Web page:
By working with a trained therapist, patients can focus on working out underlying life stresses and concerns and making behavior changes.

This may be done through cognitive behavioral therapy, which is one of the more common types of psychotherapy. It involves learning to identify unhealthy negative beliefs and behaviors that contribute to anxiety and then teaches how to replace them with positive, healthy beliefs.

These treatments can give a person the tools necessary to deal with responses to life’s many problems and can help one gain control, especially by changing the way one responds to situations.

Medications

For the short term, anxiety can be treated with benzodiazepines, such as Xanax and Ativan. These can work quickly and effectively, but they can be habit forming. For the longer term, antidepressants, such as Zoloft or Celexa, can be used.

Close medical supervision is important for drug therapy.

Lifestyle remedies

People who feel anxious can also treat themselves with exercise; healthy diet; avoidance of alcohol; relaxation techniques, such as yoga and meditation; and adequate sleep.

If you think you suffer from anxiety, see your doctor. With evaluation and a personalized treatment plan, your anxiety can be brought under control.

Read Full Post »

High blood pressure, also known as hypertension, occurs when blood moves through the body’s arteries at a greater-than normal pressure. High blood pressure usually takes many years to develop and eventually affects just about everyone. It is easily detected and, usually, easily treated.

Normal blood pressure is a reading of 120-over-80.

The “upper” number is called systolic blood pressure and measures the pressure in the body’s arteries when the heart beats. The lower number is called diastolic blood pressure, and measures the pressure in the arteries between beats, when the heart relaxes.

The higher the number, the greater the pressure your heart needs to pump the blood for it to move through the body.

High blood pressure is defined as 140-over-90 or higher. The most common type of high blood pressure is called primary hypertension and has no known cause. The less common type is called secondary hypertension, because it is usually caused by something such as kidney problems, congenital heart defects, medications and illicit drugs.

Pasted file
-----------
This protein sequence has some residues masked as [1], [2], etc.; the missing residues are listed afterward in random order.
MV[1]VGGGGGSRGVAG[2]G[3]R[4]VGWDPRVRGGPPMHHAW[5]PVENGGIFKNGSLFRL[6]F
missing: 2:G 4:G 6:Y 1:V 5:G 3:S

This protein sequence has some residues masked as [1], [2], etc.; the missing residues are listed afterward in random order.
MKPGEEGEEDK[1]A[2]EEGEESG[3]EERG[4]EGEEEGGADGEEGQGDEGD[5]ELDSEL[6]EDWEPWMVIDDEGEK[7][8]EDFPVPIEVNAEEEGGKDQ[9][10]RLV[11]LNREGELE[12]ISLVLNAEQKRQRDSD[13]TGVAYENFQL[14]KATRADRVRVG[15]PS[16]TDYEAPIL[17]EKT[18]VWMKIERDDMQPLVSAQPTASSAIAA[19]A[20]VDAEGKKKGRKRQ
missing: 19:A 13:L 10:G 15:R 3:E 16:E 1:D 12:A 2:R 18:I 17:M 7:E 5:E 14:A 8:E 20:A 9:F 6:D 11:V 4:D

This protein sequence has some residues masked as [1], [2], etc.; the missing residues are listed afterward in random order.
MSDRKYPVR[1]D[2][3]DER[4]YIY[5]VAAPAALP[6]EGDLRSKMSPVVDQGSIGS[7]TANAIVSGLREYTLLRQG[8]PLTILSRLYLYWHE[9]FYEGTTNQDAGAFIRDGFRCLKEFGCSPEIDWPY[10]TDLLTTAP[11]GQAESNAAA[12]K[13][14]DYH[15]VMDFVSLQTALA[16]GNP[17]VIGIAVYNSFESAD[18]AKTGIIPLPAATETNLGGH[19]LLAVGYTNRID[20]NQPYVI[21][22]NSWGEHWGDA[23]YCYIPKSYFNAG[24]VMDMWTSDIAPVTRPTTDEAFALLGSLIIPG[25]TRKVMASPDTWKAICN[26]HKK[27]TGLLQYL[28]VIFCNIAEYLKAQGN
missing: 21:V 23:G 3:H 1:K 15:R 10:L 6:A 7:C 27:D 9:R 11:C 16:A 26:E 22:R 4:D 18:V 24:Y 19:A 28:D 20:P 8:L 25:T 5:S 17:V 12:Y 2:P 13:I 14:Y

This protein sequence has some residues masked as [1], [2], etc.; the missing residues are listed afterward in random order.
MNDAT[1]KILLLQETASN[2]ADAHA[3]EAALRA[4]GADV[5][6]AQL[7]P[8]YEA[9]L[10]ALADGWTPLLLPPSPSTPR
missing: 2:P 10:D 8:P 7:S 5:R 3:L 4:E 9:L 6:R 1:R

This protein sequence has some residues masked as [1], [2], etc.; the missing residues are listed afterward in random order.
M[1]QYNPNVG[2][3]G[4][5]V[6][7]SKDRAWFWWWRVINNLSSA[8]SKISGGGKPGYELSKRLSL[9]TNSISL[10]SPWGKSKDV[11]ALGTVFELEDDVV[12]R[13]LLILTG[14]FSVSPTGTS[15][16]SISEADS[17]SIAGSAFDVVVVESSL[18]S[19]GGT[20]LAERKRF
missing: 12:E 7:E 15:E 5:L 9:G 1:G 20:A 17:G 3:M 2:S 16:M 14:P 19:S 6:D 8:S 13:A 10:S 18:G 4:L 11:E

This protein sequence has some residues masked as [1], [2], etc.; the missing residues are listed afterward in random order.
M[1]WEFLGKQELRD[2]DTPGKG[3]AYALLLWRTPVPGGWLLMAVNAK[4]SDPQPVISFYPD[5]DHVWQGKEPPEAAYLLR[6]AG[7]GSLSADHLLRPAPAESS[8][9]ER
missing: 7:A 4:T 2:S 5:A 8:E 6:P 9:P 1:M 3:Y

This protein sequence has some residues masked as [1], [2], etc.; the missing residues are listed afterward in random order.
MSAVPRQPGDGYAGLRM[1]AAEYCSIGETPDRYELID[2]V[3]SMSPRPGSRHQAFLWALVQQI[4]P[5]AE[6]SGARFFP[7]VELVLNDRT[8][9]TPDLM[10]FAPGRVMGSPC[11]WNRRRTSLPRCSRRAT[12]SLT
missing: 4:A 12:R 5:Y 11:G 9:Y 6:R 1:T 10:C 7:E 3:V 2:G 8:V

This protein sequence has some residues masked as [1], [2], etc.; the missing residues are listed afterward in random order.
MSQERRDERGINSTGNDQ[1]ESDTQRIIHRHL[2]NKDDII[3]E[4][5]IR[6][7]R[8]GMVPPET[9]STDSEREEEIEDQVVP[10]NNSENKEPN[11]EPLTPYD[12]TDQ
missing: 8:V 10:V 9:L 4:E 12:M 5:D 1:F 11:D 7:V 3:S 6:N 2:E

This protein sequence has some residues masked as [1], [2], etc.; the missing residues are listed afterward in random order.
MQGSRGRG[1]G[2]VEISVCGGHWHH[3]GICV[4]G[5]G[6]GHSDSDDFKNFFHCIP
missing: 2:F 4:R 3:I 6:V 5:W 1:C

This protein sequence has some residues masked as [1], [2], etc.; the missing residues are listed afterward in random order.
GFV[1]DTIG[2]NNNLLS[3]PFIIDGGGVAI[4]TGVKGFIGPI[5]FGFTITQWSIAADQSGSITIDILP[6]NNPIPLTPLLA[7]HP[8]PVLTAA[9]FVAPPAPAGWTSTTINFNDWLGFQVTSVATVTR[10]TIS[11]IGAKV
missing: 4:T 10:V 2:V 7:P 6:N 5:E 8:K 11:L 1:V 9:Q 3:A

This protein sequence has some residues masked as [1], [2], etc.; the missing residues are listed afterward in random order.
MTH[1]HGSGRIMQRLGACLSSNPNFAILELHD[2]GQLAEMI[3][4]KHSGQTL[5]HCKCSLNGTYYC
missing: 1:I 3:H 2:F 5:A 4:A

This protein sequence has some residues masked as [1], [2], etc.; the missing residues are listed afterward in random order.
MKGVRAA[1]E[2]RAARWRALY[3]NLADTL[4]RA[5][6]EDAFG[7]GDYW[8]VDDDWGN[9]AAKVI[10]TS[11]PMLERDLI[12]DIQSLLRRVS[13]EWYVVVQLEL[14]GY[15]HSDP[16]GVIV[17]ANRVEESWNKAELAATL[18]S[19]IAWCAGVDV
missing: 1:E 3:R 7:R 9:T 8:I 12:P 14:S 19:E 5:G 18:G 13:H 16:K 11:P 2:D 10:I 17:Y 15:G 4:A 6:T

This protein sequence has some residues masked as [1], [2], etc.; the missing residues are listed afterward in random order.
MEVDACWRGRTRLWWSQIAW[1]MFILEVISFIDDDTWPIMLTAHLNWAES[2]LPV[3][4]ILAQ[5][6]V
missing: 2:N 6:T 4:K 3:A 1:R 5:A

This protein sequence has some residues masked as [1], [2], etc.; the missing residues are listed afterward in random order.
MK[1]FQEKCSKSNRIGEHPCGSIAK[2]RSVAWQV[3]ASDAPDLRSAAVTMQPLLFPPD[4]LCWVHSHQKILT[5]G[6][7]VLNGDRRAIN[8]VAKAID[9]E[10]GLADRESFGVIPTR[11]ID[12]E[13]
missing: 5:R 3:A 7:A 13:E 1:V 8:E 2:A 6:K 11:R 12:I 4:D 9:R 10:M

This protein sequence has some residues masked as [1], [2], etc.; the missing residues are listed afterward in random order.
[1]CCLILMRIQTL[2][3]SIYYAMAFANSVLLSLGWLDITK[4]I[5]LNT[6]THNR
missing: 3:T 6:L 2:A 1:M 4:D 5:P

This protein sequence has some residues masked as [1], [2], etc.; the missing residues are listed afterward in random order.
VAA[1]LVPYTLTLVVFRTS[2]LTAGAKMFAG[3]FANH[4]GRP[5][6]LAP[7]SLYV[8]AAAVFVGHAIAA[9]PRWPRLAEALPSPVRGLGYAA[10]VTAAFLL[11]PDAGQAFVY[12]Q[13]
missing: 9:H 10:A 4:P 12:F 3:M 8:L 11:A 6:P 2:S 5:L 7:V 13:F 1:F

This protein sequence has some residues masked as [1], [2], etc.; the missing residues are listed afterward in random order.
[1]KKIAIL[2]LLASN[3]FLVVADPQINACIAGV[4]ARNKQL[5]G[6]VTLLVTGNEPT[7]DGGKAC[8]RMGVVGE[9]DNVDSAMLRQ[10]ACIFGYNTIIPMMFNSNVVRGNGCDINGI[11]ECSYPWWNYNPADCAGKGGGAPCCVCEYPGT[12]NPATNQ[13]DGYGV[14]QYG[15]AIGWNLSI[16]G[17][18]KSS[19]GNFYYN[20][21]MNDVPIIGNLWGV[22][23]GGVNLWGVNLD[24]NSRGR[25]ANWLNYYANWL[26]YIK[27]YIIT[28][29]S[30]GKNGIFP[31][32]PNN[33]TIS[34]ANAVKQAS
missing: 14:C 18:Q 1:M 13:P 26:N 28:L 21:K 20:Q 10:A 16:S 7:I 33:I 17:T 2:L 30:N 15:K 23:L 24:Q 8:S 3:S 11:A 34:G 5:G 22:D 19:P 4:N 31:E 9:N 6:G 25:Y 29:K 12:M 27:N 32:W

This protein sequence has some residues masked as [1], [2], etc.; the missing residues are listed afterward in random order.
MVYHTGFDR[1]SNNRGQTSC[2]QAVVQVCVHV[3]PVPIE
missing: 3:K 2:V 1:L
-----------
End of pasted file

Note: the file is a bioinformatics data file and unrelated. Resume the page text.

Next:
Blood pressure should be checked in children during their normal exams beginning at age 3 and every one to two years thereafter. If there is a family history of hypertension — especially as one gets older — blood pressure should be checked more often.

Many local pharmacies offer on-site blood pressure machines for your convenience. However, it is preferable for the sake of accuracy and consistency to have your health care provider check your blood pressure.
Some people suffer from “white coat hypertension,” which is a falsely elevated blood pressure in the doctor’s office brought on by anxiety. These people, and others who so desire, can measure their blood pressure at home with the use of a blood pressure monitor that can be purchased from most pharmacies. Consumer Reports magazine gives high ratings to the following monitors:

Omron HEM-711AC $90

CVS by Microlife Deluxe Advanced 344534 $100

Omron Women’s Advanced Elite 7300W $100

Some people with high blood pressure have no symptoms, while others may have headaches, dizziness or nosebleeds.

Risk factors for high blood pressure include increasing age, family history and race. Women are more likely to develop hypertension after menopause.

Complications from high blood pressure include heart attacks, heart failure, stroke and kidney and eye disease. When treated timely and properly, these complications occur much less frequently.

Lifestyle changes can help control and prevent high blood pressure without the need for pricey medication. Here’s what you can do:

Eat healthy foods such as fruits, vegetables, whole grains and less saturated fat.

Lose weight if you are overweight.

Limit salt intake.

Limit alcohol. If you drink, do so in moderation.

Don’t smoke.

Participate in regular physical activity.

Manage stress.

If the above measures do not control your blood pressure, you need to see your health care provider for evaluation and treatment. Doing so will help you live longer and healthier.

Read Full Post »